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Enduring Mauritius and changing Marseille

Insights into race and culture from an island still haunted by its slaveholding history, and a city trying to escape its 'edgy, seedy' image to become a stronghold of the arts.

Pascale Harter introduces personal insights from correspondents and writers around the world. Today, stories from two very different places both famous for their multi-cultural, multi-coloured, polyglot populations and their thriving trade links.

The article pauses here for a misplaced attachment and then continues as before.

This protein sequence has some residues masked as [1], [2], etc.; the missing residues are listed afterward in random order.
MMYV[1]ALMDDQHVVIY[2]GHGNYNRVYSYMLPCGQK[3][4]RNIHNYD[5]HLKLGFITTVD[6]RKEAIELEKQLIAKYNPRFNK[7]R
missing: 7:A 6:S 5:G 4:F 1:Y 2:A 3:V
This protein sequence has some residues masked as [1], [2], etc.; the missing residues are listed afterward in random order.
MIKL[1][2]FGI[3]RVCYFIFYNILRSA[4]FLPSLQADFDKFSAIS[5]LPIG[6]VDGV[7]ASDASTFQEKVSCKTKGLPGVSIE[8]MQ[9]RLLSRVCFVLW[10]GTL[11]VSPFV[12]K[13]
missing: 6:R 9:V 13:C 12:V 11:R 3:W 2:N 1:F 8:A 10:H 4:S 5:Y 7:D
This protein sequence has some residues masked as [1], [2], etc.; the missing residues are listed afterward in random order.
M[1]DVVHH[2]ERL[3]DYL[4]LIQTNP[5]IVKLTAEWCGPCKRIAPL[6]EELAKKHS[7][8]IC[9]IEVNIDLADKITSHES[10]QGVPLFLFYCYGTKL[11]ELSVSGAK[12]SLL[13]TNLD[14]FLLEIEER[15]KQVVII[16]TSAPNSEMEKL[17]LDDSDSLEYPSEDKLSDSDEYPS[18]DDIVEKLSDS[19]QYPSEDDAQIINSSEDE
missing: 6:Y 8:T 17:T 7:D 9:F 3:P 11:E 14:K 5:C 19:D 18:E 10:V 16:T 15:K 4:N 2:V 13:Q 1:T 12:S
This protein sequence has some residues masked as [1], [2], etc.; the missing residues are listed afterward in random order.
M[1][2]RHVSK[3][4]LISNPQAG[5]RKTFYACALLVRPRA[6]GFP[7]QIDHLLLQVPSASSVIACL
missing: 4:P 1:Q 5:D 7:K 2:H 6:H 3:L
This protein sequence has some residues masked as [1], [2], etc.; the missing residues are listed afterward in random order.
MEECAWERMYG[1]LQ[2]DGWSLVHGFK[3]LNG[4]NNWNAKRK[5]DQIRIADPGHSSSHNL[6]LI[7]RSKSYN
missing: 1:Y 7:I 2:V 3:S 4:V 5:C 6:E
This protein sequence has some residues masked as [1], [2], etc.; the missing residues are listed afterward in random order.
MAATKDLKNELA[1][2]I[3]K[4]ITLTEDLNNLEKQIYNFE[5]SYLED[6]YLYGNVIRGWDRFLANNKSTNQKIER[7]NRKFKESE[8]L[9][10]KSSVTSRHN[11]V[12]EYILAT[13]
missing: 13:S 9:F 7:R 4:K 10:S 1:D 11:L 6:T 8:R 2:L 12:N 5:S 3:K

Lorraine Mallinder explores why Mauritius is still struggling with memories - and attitudes - of its slave-holding past, and why old prejudices may be lingering on. Some white Franco-Mauritians complain they feel culturally marginalised - while a recent governmental commission said discrimination against darker-skinned Creoles, rooted in racism against Africans, is still rampant. Mick Webb is in the Mediterranean port of Marseille, which is hoping for - and betting billions of euros on - a change in its image after its time as European Capital of Culture 2013. It's often a tough city - both crime and unemployment are high - and sometimes a scary one for outsiders. But can grand artistic projects alone change that? Mick finds the city's unique, scrappy character is still to be felt on the streets - even the freshly-paved ones.

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